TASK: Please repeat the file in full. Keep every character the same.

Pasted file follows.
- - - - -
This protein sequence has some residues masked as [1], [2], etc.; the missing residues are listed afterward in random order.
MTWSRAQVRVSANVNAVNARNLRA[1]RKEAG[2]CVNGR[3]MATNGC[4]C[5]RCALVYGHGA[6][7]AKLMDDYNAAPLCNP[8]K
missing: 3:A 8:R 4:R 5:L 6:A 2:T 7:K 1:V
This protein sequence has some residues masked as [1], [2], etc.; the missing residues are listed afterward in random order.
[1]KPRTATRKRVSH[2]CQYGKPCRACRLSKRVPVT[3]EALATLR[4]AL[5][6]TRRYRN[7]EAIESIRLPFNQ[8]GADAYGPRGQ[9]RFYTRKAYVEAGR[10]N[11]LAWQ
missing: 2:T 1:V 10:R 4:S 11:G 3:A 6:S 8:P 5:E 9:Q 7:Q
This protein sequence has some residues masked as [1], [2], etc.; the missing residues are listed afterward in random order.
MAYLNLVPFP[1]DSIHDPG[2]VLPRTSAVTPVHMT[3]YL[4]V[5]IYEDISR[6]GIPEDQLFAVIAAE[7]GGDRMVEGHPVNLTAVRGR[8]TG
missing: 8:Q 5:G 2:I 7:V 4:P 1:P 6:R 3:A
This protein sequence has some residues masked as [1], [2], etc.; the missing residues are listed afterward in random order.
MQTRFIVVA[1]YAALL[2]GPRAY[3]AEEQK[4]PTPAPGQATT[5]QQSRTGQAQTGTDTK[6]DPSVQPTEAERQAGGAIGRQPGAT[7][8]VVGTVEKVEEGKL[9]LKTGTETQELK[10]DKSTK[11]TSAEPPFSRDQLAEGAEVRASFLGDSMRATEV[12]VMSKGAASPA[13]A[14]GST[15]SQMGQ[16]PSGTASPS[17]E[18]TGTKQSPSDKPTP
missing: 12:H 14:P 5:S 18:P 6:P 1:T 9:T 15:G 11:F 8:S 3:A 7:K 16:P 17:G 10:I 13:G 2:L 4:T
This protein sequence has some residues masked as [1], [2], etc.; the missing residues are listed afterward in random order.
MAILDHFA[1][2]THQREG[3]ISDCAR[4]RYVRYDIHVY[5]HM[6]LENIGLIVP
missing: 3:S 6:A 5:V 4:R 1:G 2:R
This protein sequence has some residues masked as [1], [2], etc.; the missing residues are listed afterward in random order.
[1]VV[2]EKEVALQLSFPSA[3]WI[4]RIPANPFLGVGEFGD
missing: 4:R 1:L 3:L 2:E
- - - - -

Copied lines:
This protein sequence has some residues masked as [1], [2], etc.; the missing residues are listed afterward in random order.
MTWSRAQVRVSANVNAVNARNLRA[1]RKEAG[2]CVNGR[3]MATNGC[4]C[5]RCALVYGHGA[6][7]AKLMDDYNAAPLCNP[8]K
missing: 3:A 8:R 4:R 5:L 6:A 2:T 7:K 1:V
This protein sequence has some residues masked as [1], [2], etc.; the missing residues are listed afterward in random order.
[1]KPRTATRKRVSH[2]CQYGKPCRACRLSKRVPVT[3]EALATLR[4]AL[5][6]TRRYRN[7]EAIESIRLPFNQ[8]GADAYGPRGQ[9]RFYTRKAYVEAGR[10]N[11]LAWQ
missing: 2:T 1:V 10:R 4:S 11:G 3:A 6:S 8:P 5:E 9:Q 7:Q
This protein sequence has some residues masked as [1], [2], etc.; the missing residues are listed afterward in random order.
MAYLNLVPFP[1]DSIHDPG[2]VLPRTSAVTPVHMT[3]YL[4]V[5]IYEDISR[6]GIPEDQLFAVIAAE[7]GGDRMVEGHPVNLTAVRGR[8]TG
missing: 8:Q 5:G 2:I 7:V 4:P 1:P 6:R 3:A
This protein sequence has some residues masked as [1], [2], etc.; the missing residues are listed afterward in random order.
MQTRFIVVA[1]YAALL[2]GPRAY[3]AEEQK[4]PTPAPGQATT[5]QQSRTGQAQTGTDTK[6]DPSVQPTEAERQAGGAIGRQPGAT[7][8]VVGTVEKVEEGKL[9]LKTGTETQELK[10]DKSTK[11]TSAEPPFSRDQLAEGAEVRASFLGDSMRATEV[12]VMSKGAASPA[13]A[14]GST[15]SQMGQ[16]PSGTASPS[17]E[18]TGTKQSPSDKPTP
missing: 12:H 14:P 5:S 18:P 6:P 1:T 9:T 15:G 11:F 8:S 3:A 7:K 16:P 17:G 10:I 13:G 2:L 4:T
This protein sequence has some residues masked as [1], [2], etc.; the missing residues are listed afterward in random order.
MAILDHFA[1][2]THQREG[3]ISDCAR[4]RYVRYDIHVY[5]HM[6]LENIGLIVP
missing: 3:S 6:A 5:V 4:R 1:G 2:R
This protein sequence has some residues masked as [1], [2], etc.; the missing residues are listed afterward in random order.
[1]VV[2]EKEVALQLSFPSA[3]WI[4]RIPANPFLGVGEFGD
missing: 4:R 1:L 3:L 2:E